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About Oregon daily emerald. (Eugene, Or.) 1920-2012 | View Entire Issue (March 2, 1928)
Will Be Given
Rythmic Class To Present
New Type of Work
A dance recital, sponsored by tlie
department of physical education
for women, and presented bv the
students of classes in rhythmic work
will be held Saturday, MarMi a, at
8:15 p. m. at the Woman’s build
ting. Invitations have been issued
as the seating capacity is very lim
The recital is the first to be giv
en this year, featuring the new type
of dancing followed in rhythmic
classes, and will be in the nature
of an introduction and an explana
tion of the evolution in this type
, of work. There are numerous, var
ied types of dancing. In many of
these the dramatic content of the
dance is stressed rather than de
sign. Miss Hill, instructor, says
that elements of design and struc
ture seem more fundamental and
that it is her desire to stress these
points first aiid to give some time
to dramatic content later.
Interest in Abstract Form
This new style takes, into consid
eration the close connection between
the dance and music and accepts
as an evident fact the necessity
for the student to have an under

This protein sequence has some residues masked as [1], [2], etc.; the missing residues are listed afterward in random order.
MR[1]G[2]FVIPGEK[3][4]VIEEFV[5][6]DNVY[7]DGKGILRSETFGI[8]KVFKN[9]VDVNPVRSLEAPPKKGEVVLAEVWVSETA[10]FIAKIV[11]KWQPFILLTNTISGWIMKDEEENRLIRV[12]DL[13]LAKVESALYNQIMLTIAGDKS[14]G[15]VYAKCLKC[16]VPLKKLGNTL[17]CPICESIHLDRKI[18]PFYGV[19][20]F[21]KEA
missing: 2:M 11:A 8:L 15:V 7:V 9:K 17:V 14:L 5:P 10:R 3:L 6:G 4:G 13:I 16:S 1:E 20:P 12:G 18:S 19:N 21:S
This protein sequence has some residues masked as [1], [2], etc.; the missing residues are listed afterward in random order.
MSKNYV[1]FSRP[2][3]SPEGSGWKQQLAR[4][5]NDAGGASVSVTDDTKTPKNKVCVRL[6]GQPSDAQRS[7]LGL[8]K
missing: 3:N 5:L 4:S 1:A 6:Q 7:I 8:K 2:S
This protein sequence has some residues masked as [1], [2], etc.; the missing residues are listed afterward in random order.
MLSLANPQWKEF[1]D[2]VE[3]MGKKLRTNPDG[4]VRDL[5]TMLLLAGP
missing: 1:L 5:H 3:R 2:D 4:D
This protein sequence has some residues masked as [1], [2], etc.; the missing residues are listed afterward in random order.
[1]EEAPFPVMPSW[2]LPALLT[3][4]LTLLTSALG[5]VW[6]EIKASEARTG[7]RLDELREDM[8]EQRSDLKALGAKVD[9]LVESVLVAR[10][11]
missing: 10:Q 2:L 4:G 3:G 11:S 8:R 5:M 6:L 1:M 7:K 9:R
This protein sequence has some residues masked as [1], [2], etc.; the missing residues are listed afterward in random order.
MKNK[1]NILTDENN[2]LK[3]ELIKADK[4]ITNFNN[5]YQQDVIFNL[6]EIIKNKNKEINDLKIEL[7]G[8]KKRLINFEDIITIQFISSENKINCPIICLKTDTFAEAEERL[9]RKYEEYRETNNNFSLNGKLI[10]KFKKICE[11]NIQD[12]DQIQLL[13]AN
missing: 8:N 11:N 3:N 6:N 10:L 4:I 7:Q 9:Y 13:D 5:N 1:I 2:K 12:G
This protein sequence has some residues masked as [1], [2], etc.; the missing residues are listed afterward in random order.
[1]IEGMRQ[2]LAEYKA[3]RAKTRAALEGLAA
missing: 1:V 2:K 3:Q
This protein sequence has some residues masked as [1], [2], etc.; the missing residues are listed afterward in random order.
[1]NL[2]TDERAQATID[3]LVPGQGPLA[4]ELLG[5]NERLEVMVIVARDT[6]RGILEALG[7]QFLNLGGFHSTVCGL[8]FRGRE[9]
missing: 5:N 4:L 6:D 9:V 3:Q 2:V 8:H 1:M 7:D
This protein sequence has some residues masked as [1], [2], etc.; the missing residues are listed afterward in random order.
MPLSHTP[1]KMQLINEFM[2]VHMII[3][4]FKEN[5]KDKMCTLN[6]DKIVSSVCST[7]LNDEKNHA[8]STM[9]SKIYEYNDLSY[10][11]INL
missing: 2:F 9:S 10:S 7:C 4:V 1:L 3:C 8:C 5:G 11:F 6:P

standing of music. The interest lies
*11 an abstract or absolute form of
dance that does not have to depend
cn a story for its being. Sincerity
and simplicity are sought rather
than pretty poses and artificiality.
Nc studied or static effects are at
tempted. Natural movement is the
key-note of the new type of the
Tlie first number on the program
will explain tlie procedure of train
ing in natural movement and will
show the stress placed upon rhyth
mic realization and appreciation as
a basis for further work in dancing.
Studies in Rhythm and Design
The second number will consist
of studies, in; rhythm and design in
which tlie application of natural
movement and rhythmic training
with the addition of elements of de
sign will be shown.
In the group called imagery the
possibility of dramatic content is
About fifty students will partici
pate in the program, which follows,
representing advanced and interme
"diatc classes, a few beginning stu
dents, and the junior major group:
Technique .Grainger, Louis Horst,
Fundamental body training.
Studies in Rhythm and Design—
Diagonal . Improvised
Circular—Papilloas Op. 2, No. 7
^Horizontal . Improvised
Angular . Improvised
Parallel—Papillons Op. 2, No. 6.
Horizontal and Opposed Diag
onal—Prelude, Pour le piano
‘THE MOONEY MARINER'
1 to 11
(Improvised music by Maude Eng
Suite of Bailees .-. Schubert
Eeossais Op. 33, No. 1.